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The kingdom of Thailand has a long maritime history, which has been a major factor in the molding of, what is now, a modern, developing nation. Early records show maritime trade, during the Sukhothai period from the year 1238, coming through the Gulf of Thailand from China and via the Andaman Sea and the Indian ocean.

Trade prospered during the King Ramkhamhaeng era, from 1279, from numerous countries and continued this way up to the Ayutthaya (1350-1767) and Thonburi periods (1767-1782). In 1350 maritime trade became a monopoly of the royals and heavy taxes were imposed with the revenue going directly to the reigning monarch. This method of revenue generation for the monarchy continued unchallenged for centuries.

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During the later part of the 18th and into the 19th century, England was at war with the Kingdom of Ava (later to be known as Burma and today’s Myanmar) and as an aid to facilitate this conflict, wanted freer access within Southeast Asia. This led to the Burney Treaty in which the Kingdom of Siam allied itself with England in the war, and allowed English traders free access to the nation’s markets. This treaty was drawn up, agreed and signed by Henry Burney in 1826.

In 1855 the governor of Hong Kong, Sir John Bowring, drew up a new trade treaty with Siam. This new agreement would not only elaborate on the Burney Treaty but liberalize the rules of the kingdom on all maritime imports and exports. Taxes and levies were to be capped at a maximum of 3% on all goods, with two exceptions, opium and bullion were to be free of any duty. This became known as the Bowring Treaty and was signed by the Kingdom of Thailand and the United Kingdom in April 1855.

The Bowring treaty made Siam the focus of global maritime trade and as the central hub for trading access across Southeast Asia. The Bowring Treaty came about as a direct result of the Burney Treaty which, although aimed purely at trade with the kingdom, gave birth to another maritime spin-off, one which is still with the kingdom today.

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The treaty, in addition to the trade, allowed English citizens free access to live and trade within the kingdom. This led to many well-heeled English traders and their families living in Siam, most of whom were connected to the large trading corporations, such as the East India Company. These wealthy, well-respected interlopers enjoyed a great deal of freedom within the Kingdom, and had vast amounts of leisure time, and being English, they enjoyed nothing better than cricket, polo and maritime leisure pursuits, the English gentry, in particular, were known for their penchant for messing about on the river!

A new, albeit small, trade evolved around maritime leisure. Small marinas were created, leisure craft was brought into the kingdom, auxiliary and support infrastructure blossomed. Existing tradesmen found a new market for their skills as shipwrights and chandlers. The kingdom would no longer view the sea as simply a provider of sustenance, there was now a new living to be earned by pampering to the extravagant whims of the wealthy foreigners who wanted to explore the inland rivers or challenge themselves on the sea, and many simply wanted to sip cocktails at sunset on the decks of a glamorous yacht.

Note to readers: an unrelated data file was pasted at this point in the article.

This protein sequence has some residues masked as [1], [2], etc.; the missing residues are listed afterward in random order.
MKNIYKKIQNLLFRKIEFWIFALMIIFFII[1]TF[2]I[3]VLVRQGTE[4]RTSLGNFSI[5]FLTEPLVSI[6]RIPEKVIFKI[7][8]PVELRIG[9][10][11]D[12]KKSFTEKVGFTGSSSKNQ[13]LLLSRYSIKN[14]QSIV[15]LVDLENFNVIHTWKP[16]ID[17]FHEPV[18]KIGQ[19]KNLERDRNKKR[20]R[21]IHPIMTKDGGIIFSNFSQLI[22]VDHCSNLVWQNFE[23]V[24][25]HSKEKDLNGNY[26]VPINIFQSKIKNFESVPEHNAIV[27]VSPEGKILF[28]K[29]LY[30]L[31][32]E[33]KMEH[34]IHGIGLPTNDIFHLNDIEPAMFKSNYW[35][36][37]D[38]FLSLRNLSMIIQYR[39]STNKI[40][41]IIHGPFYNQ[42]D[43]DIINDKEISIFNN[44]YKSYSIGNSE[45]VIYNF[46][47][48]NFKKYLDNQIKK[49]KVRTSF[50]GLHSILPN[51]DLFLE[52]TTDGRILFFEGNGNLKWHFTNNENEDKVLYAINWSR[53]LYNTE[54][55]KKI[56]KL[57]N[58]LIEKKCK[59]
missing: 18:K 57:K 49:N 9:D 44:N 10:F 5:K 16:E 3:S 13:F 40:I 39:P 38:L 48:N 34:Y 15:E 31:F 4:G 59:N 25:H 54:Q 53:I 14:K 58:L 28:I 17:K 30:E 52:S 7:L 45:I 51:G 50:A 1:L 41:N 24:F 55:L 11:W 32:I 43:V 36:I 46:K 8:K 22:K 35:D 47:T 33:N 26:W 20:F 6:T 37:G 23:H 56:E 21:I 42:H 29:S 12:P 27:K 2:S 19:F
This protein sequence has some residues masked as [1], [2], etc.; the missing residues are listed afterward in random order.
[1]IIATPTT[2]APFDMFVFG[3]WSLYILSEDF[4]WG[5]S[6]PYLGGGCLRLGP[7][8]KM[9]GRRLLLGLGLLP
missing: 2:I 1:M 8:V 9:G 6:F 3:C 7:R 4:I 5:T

As the number of people enjoying marine leisure grew, so did the offerings. But it was all rather haphazard, there was no coordinated structure or plan as to the best way to accommodate the new growing trend of enjoying leisure time on the water. There was little or no regulation, anyone owning a boat could, and did, pretty much as they wanted.

It is fair to say that maritime leisure was the first commercially legitimized activity which was exploited by the nation specifically aimed at the foreign visitor. Now of course, wherever there is a large body of water, there is leisure craft. As a pastime or a way of life, marine leisure has become much more affordable today and is enjoyed by millions of visitors to Thailand every year.

Today’s Marine and Maritime Thailand

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Today, 90% of Thailand’s trade relies on shipping, and the government has acknowledged the need to expand its fleet of 393 cargo vessels. This fleet, globally, is comparatively small, thus, there are provisions now in place for this to be expanded with a view to increasing the nation’s influence on maritime trade across the world. However, the government is not only focusing on maritime trade, but leisure is also in their spotlight as they explore and commission new initiatives specifically aimed at the growing number of people that enjoy maritime pursuits.

Indeed, Thailand’s marine leisure industry has evolved with gusto in recent years and is now firmly on the map within the sailing and marine sports fraternity. Thailand now acts as host to numerous major international boat shows.  Verventia’s CEO Andy Treadwell, the organizers of this year’s boat shows’ in Phuket and Pattaya, lauded the success of their recent shows, saying, “Due to the Thai government’s support, the shows have been a magnificent success and is aiding in the country becoming the maritime hub of ASEAN”.

A Marine Revolution Lies Ahead